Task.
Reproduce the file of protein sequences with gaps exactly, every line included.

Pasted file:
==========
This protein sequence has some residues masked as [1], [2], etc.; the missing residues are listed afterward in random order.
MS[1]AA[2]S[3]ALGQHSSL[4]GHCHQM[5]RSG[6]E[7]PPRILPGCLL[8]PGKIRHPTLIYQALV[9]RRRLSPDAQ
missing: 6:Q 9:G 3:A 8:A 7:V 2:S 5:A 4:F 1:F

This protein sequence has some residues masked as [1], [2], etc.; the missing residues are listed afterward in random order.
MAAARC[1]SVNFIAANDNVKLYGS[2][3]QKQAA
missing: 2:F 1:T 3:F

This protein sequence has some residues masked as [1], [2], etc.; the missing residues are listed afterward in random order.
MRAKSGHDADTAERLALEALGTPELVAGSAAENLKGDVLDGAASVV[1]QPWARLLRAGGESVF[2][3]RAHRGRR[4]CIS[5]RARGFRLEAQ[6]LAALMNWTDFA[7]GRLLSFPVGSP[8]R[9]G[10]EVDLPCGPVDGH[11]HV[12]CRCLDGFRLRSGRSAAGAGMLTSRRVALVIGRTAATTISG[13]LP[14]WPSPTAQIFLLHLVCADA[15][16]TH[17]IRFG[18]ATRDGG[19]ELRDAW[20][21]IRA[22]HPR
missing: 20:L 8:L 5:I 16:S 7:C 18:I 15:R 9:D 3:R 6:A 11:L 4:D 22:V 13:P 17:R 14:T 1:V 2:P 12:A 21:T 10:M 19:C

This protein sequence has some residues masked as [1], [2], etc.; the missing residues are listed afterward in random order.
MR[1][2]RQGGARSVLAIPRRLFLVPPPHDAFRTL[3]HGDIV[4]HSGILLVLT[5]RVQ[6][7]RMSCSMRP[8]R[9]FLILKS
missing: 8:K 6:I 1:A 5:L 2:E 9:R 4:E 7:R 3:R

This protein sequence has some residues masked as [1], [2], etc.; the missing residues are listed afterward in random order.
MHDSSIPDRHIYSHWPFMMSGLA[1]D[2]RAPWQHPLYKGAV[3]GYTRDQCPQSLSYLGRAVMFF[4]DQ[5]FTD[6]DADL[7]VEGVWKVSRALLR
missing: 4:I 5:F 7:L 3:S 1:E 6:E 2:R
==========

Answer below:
This protein sequence has some residues masked as [1], [2], etc.; the missing residues are listed afterward in random order.
MS[1]AA[2]S[3]ALGQHSSL[4]GHCHQM[5]RSG[6]E[7]PPRILPGCLL[8]PGKIRHPTLIYQALV[9]RRRLSPDAQ
missing: 6:Q 9:G 3:A 8:A 7:V 2:S 5:A 4:F 1:F

This protein sequence has some residues masked as [1], [2], etc.; the missing residues are listed afterward in random order.
MAAARC[1]SVNFIAANDNVKLYGS[2][3]QKQAA
missing: 2:F 1:T 3:F

This protein sequence has some residues masked as [1], [2], etc.; the missing residues are listed afterward in random order.
MRAKSGHDADTAERLALEALGTPELVAGSAAENLKGDVLDGAASVV[1]QPWARLLRAGGESVF[2][3]RAHRGRR[4]CIS[5]RARGFRLEAQ[6]LAALMNWTDFA[7]GRLLSFPVGSP[8]R[9]G[10]EVDLPCGPVDGH[11]HV[12]CRCLDGFRLRSGRSAAGAGMLTSRRVALVIGRTAATTISG[13]LP[14]WPSPTAQIFLLHLVCADA[15][16]TH[17]IRFG[18]ATRDGG[19]ELRDAW[20][21]IRA[22]HPR
missing: 20:L 8:L 5:I 16:S 7:C 18:I 15:R 9:D 3:R 6:A 11:L 4:D 22:V 13:P 17:R 14:T 1:V 2:P 12:A 21:T 10:M 19:C

This protein sequence has some residues masked as [1], [2], etc.; the missing residues are listed afterward in random order.
MR[1][2]RQGGARSVLAIPRRLFLVPPPHDAFRTL[3]HGDIV[4]HSGILLVLT[5]RVQ[6][7]RMSCSMRP[8]R[9]FLILKS
missing: 8:K 6:I 1:A 5:L 2:E 9:R 4:E 7:R 3:R

This protein sequence has some residues masked as [1], [2], etc.; the missing residues are listed afterward in random order.
MHDSSIPDRHIYSHWPFMMSGLA[1]D[2]RAPWQHPLYKGAV[3]GYTRDQCPQSLSYLGRAVMFF[4]DQ[5]FTD[6]DADL[7]VEGVWKVSRALLR
missing: 4:I 5:F 7:L 3:S 1:E 6:E 2:R